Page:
Now that we are getting a JSON response back, we will want to take out the values we care about. In this case that’s the price, a thumbnail, and the name of the app. So next, let’s create the didReceive method inside our ViewController class in order to parse out this data and store it inside the tableData variable that will inform our Table View.

func didReceive(searchResult: [String: Any]) {
    // Make sure the results are in the expected format of [String: Any]
    guard let results = searchResult["results"] as? [[String: Any]] else {
        print("Could not process search results...")
        return
    }
 
    // Create a temporary place to add the new list of app details to
    var apps = [[String: String]]()
 
    // Loop through all the results...
    for result in results {
        // Check that we have String values for each key we care about
        if let thumbnailURLString = result["artworkUrl100"] as? String,
            let appName = result["trackName"] as? String,
            let price = result["formattedPrice"] as? String {
            // All three data points are valid, add the record to the list
            apps.append(
                [
                    "thumbnailURLString": thumbnailURLString,
                    "appName": appName,
                    "price": price
                ]
            )
        }
    }
    // Update our tableData variable as a way to store
    // the list of app's data we pulled out of the JSON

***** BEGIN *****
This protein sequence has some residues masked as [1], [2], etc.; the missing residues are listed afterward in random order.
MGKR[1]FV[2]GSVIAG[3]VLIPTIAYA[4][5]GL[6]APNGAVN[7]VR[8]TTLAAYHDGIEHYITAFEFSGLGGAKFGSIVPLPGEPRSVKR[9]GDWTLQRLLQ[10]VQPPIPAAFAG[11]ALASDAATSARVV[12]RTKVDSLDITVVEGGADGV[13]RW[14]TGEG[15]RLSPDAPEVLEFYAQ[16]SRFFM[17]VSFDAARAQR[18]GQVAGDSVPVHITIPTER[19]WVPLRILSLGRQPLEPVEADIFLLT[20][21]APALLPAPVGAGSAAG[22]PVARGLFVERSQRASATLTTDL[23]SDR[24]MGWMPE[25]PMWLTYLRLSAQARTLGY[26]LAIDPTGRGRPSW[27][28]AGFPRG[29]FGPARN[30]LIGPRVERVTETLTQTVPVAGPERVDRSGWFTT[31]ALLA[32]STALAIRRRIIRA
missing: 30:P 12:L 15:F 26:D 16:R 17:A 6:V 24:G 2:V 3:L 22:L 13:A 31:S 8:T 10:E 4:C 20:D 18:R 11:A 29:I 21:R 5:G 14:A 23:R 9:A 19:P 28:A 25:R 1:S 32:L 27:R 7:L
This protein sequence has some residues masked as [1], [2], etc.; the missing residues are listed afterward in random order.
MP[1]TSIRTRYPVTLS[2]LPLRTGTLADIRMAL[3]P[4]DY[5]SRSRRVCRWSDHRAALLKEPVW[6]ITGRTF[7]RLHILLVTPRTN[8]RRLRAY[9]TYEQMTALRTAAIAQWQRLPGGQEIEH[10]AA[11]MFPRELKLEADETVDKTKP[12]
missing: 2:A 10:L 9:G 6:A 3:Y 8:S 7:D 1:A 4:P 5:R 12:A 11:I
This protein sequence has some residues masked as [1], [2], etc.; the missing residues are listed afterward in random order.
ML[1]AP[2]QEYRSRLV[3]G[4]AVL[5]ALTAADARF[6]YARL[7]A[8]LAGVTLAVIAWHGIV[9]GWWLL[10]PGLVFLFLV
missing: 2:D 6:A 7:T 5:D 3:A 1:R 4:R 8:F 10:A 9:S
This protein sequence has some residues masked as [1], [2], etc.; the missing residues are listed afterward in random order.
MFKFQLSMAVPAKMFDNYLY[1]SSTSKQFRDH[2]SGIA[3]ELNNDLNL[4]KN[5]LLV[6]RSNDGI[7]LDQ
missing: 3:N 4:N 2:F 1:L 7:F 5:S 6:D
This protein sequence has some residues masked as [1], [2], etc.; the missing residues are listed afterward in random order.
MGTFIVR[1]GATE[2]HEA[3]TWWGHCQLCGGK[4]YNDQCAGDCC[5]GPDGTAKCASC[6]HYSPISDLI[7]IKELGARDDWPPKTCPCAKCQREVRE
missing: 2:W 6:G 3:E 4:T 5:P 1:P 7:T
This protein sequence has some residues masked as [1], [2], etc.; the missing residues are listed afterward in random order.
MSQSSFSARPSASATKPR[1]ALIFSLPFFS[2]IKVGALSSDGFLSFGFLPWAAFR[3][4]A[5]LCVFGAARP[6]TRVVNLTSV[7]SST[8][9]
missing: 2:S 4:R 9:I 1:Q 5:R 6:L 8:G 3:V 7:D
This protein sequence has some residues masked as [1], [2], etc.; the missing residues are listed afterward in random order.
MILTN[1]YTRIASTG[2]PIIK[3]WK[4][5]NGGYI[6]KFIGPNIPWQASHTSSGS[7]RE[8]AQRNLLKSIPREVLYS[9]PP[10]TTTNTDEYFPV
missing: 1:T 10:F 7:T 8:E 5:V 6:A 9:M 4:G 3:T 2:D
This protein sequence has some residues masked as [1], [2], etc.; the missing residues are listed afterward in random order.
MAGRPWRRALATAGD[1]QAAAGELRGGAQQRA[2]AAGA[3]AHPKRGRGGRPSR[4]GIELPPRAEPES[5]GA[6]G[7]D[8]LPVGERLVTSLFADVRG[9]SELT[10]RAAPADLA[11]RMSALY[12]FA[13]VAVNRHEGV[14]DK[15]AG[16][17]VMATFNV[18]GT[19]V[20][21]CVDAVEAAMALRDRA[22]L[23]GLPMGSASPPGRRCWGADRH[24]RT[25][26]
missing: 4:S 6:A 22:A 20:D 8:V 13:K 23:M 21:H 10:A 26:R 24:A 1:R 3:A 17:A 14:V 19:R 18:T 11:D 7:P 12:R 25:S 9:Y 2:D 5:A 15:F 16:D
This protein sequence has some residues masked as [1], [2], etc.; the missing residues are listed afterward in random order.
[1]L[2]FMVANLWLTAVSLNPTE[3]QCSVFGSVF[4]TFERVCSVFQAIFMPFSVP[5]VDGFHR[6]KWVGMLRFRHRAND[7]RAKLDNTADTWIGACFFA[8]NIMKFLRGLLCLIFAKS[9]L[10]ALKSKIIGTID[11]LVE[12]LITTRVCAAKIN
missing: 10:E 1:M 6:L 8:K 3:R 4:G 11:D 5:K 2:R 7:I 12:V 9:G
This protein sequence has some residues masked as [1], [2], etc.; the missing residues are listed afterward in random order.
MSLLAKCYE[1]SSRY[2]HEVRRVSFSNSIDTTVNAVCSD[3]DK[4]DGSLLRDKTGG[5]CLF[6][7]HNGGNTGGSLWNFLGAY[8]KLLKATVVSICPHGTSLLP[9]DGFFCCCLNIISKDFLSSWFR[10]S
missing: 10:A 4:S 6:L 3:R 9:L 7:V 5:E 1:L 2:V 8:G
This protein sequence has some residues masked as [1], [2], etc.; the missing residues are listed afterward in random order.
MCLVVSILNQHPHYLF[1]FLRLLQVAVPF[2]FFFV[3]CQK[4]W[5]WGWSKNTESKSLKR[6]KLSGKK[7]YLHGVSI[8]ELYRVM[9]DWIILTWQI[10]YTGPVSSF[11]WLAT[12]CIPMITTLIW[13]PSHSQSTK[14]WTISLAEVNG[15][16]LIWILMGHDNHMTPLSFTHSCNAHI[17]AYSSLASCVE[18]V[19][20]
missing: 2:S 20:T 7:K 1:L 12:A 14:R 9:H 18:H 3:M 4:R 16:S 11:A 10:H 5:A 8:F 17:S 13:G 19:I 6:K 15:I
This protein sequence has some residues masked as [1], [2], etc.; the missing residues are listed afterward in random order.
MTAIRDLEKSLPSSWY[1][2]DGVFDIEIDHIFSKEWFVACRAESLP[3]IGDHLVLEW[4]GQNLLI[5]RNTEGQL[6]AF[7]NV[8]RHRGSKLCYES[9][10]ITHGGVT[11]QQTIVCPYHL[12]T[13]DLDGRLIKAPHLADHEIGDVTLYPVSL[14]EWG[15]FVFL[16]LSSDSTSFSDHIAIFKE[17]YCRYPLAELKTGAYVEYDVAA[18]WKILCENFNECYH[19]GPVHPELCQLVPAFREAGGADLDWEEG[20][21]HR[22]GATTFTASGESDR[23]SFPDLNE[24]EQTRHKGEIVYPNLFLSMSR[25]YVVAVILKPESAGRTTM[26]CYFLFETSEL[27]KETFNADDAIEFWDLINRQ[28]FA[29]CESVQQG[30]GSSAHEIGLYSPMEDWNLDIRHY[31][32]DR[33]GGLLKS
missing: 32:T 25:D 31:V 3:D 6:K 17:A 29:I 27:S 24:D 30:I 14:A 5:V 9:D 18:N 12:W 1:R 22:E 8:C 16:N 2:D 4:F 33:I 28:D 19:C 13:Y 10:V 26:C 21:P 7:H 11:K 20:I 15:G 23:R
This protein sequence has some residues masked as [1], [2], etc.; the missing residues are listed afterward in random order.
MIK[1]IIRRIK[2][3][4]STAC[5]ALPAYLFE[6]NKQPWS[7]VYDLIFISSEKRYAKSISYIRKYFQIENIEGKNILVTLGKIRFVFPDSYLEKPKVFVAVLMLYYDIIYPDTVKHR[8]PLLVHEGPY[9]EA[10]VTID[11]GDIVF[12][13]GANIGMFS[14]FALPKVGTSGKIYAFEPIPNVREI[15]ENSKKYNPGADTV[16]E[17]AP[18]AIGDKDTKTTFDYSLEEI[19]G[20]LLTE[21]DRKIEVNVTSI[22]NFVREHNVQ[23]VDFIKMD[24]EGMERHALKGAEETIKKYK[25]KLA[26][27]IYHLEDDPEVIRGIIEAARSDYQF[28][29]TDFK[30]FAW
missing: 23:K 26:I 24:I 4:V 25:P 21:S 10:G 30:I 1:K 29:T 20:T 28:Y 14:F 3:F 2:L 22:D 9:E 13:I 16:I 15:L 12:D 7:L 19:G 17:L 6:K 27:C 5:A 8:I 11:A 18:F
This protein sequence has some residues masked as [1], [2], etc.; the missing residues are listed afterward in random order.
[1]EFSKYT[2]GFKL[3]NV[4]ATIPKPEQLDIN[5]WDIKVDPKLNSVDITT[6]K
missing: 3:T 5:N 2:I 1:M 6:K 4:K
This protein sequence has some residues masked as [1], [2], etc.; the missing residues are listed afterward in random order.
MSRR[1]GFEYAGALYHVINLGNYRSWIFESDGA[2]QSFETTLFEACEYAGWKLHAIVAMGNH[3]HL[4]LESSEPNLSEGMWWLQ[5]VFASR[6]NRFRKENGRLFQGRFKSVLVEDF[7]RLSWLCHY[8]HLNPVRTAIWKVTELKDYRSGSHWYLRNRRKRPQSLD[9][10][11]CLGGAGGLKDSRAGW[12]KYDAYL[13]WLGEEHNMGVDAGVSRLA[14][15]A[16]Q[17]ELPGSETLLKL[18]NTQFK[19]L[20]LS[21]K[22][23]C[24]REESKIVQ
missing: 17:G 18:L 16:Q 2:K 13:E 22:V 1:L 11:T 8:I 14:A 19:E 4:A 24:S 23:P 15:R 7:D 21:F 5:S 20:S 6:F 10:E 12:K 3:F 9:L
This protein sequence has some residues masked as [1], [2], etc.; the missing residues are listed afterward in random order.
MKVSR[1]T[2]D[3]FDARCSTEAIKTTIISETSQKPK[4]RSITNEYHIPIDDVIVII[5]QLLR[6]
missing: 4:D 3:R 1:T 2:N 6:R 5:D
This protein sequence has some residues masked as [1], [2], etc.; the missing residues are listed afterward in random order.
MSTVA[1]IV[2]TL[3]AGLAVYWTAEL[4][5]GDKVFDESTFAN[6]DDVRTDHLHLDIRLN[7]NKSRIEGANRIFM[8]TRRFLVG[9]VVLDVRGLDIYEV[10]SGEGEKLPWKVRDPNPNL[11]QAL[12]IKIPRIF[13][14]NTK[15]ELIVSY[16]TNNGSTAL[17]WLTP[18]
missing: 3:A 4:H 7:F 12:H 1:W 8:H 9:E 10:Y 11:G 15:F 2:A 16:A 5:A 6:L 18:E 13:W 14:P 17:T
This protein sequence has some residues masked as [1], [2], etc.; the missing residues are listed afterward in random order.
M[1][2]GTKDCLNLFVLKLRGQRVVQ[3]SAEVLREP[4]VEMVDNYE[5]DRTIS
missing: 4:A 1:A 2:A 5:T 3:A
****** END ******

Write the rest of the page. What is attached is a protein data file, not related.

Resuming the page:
tableData = apps
    // Refresh the table with the new data
    DispatchQueue.main.async {
        self.appsTableView.reloadData()
    }
}

Here we are first off checking that we have the right data type. The results argument passed in to the didReceive function here is our JSON value returned from the iTunes Search API. We are going to want to check for three keys:

  • artworkUrl100
  • trackName
  • formattedPrice

Why these keys? This is just the keys Apple chose in their API docs. If you take a look at a sample API response you’ll see keys contain the info we want about an app.

So what we do is we loop through everything inside of the array of results, and then check that each of these three values are present, and are convertible to a String type. Here we’re using a compound form of the optional binding syntax that allows us to check for the valid presence of multiple values. if let varA = valueA, let varB = valueB { }. Not only are we checking for their presence, but if they can be represented as String objects.

If all three keys are present, and they can all be represented as strings, then we have an app record! We’ll add it to the list of apps, a temporary variable we created to store each new app we come across for this query.

I’m using slightly different keys for our app’s purposes. This is mainly just to show there is no reason these keys must match.

Finally, once the list of apps is completely updated, we assign the tableData variable that is going to be used to hold the Table View’s data to the array of apps we just created. From there, we call reloadData() on the appsTableView, which let’s the table know there is new data to work with, and that it should re-render itself.

You’ll notice the reloadData() is inside of another block. This one is from the Grand Central Dispatch API. By putting this code inside of the block DispatchQueue.main.async { }, we’re able to assure this is executed on the foreground thread. Because this code is all being executed in response to a network request (the API call), we end up on a background thread. This is because we know we have to wait a moment for the API to respond. The iOS App won’t just freeze the app up while it waits for the response. Instead, it will send the response in to a background thread.